Antique Porcelain, Pottery and Silver from David Pownall WillisDavid Pownall Willis

David Pownall Willis

Today's spotlight 9-27-2016

September 27, 2016 7:09 pm
Antiques : Decorative Art : Ceramics : Chinese Export

Chinese Export Porcelain Famille Rose Platter, c. 1820. This platter is in the Rose Mandarin pattern. The border includes four wonderful lanterns with birds. The decoration is of the finest quality showing the lord, his court jester and all of his ladies in waiting. They all have gold in their hair. Gold ornamentation is in the lord’s headdress. The gold decoration is evidence that this piece of Famille Rose export ware is quite early, as is the platter’s wavy “orange peel” glaze. I love Chinese Export with its many types of borders. Rose Canton is all flowers. Rose Medallion has alternating panels of people and flowers. Rose Mandarinhas decoration with people in the center and elaborate borders of birds, lanterns, packages, flowers and even fish. 

Thoughts on the care of silver

January 8, 2011 12:23 pm
Antiques : Decorative Art : Metals : Silver : Sterling

Silver tarnishes from the exposure to the air in your house.

Tarnish does not hurt the silver. It usually only has to be cleaned and polished a couple of times a year. If you like it can be kept up by lightly using a commercial silver polishing cloth or gloves.

There are good commercial silver polishes available supermarkets or hardware stores. Just remember, any polish that you have to let dry before polishing is abrasive, will scratch and is not recommended.

Using a buffing wheel can wear the silver and can affect the design, decoration, engraving and maker’s marks. All of these can hurt an item’s value.

Silver dip should only be used by someone that knows what they are doing as it will literally remove all tarnish. Be careful. Some “tarnish” was applied to highlight decoration. Silver dip is NOT a polish. It’s a cleaner and leaves a film on the silver that must be polished off later.

A primer on antiques

September 29, 2010 10:26 pm
Antiques : Decorative Art


On my trips out and about, I often see shops advertising gifts and antiques. While an antique makes a great gift, a gift isn’t always an antique.

So what makes an antique, antique. Antiques are at least 100 years old. Anything less than 100 years old is a collectible. It’s a rule that’s often ignored, but like 12 inches is a foot, an antique is 100 years old.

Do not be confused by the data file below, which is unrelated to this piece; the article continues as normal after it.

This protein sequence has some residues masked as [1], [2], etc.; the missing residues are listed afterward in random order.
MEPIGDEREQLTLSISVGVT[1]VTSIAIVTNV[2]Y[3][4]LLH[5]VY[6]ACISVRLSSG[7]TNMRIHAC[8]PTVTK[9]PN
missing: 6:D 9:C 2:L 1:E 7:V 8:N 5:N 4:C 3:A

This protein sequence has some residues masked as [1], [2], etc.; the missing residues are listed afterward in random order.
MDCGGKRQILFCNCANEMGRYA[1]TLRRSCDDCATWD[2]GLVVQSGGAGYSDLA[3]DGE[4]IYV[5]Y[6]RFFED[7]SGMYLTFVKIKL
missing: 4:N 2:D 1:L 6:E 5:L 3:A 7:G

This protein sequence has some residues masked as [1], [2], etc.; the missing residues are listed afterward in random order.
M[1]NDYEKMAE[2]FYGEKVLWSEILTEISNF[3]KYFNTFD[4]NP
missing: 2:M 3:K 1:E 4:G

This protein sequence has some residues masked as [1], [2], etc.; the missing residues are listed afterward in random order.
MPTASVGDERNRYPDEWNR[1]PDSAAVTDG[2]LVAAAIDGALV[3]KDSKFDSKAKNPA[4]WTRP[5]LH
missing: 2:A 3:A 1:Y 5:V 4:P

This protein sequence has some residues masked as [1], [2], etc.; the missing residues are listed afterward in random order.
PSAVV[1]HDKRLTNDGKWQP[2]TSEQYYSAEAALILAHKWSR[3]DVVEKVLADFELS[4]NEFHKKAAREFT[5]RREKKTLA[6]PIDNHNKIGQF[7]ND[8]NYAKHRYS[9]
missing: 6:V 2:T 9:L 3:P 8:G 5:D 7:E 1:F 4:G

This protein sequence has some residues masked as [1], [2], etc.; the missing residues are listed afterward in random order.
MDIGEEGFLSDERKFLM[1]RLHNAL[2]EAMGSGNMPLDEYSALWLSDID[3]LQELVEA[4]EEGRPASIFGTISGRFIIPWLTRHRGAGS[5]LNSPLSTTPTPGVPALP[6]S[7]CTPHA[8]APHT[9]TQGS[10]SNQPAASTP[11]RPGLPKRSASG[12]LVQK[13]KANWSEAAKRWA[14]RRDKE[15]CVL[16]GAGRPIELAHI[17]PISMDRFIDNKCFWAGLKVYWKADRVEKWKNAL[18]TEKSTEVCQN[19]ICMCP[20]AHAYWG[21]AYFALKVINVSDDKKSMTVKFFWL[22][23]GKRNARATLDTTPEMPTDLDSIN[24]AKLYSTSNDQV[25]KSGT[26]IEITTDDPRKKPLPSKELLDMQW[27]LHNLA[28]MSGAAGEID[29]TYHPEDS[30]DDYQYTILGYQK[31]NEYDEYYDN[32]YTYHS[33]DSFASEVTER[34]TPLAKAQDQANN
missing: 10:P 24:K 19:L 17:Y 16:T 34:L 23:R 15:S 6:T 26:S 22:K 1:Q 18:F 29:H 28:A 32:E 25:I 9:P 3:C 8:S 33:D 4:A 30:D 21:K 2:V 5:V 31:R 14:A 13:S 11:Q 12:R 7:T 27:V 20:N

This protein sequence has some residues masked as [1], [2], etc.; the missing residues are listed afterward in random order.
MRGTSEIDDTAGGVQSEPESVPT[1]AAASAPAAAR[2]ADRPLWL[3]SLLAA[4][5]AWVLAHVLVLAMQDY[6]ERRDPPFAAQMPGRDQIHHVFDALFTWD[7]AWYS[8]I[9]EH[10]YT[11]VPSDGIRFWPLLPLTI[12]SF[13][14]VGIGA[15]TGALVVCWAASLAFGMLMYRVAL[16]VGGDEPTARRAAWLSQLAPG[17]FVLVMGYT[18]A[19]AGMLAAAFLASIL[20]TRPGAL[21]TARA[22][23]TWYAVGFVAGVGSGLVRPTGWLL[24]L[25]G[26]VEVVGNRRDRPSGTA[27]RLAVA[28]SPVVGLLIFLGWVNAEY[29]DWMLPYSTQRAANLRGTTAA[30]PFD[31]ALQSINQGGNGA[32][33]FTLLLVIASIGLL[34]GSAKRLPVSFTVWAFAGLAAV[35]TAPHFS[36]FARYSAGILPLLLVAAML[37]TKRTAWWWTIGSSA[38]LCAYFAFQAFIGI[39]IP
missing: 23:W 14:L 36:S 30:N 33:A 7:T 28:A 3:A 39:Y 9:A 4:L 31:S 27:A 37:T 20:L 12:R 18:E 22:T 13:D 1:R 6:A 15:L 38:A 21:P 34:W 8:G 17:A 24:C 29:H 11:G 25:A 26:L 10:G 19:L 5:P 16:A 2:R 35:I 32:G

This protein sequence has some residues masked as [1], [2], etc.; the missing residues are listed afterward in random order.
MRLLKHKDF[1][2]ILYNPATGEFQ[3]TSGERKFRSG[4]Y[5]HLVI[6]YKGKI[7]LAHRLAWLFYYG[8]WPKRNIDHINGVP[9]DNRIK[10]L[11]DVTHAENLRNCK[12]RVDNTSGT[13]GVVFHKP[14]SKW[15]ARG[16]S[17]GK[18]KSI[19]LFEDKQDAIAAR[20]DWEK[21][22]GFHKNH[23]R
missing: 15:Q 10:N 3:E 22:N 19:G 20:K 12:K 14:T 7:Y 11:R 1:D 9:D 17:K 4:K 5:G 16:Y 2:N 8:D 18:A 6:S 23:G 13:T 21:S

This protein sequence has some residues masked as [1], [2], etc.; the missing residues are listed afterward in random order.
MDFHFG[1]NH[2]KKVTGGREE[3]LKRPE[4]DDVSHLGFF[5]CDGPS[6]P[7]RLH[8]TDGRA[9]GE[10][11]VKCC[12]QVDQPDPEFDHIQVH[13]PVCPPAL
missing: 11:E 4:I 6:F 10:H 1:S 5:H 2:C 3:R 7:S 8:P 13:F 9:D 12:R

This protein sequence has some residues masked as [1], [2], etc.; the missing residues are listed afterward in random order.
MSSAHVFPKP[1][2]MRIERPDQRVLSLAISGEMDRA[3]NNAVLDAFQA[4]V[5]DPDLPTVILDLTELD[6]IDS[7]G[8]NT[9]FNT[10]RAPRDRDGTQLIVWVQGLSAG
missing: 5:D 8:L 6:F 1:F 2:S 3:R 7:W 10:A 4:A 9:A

I’ll be spending some more time here going over the basics of antiques, but I really wanted to get this one fact out of the way first.

Stayed tuned. I’ll be talking about the fundamentals of silver and porcelain.

Wonders of the Egg Cup

August 1, 2010 8:48 pm
Antiques : Decorative Art : Ceramics : American : Porcelain


Rare Meissen Footed Egg CupThis is a very rare Meissen footed egg cup. What makes it rare is the Imperial yellow ground with gold highlighting and red ribbon, bows and swag decoration. This is a typical decoration of the period in which it was made. It has the Meissen Marcolini period cross swords and star mark on the bottom in under glaze blue. This mark dates the little cup to circa 1780.

You will notice that the footed cup is leaning to one side slightly. This adds to the charm and happened in the kiln when it was being made. You will also notice the flaw/chip in the foot rim. You can tell that it happened during the making because the glaze and decoration is right over the flaw.

The color yellow was made for use by royalty and originally by the Chinese emperors. Later copies of yellow were a lot darker in tone.


Here’s how people used this piece:

You put the soft boil egg in the cup and then you cut the top off with a knife.  Be careful that you don’t cut the egg down too far.  You proceed to eat the egg with a little egg spoon.

Click here for a demonstration.

Here is an interesting site for those who may be interested in collecting egg cups which can ru

n the gamut from very inexpensive to very expensive silver and porcelain.

Note: Rather than for eating, it is suggested that this egg cup be used for display to show off your skill in finding special piece.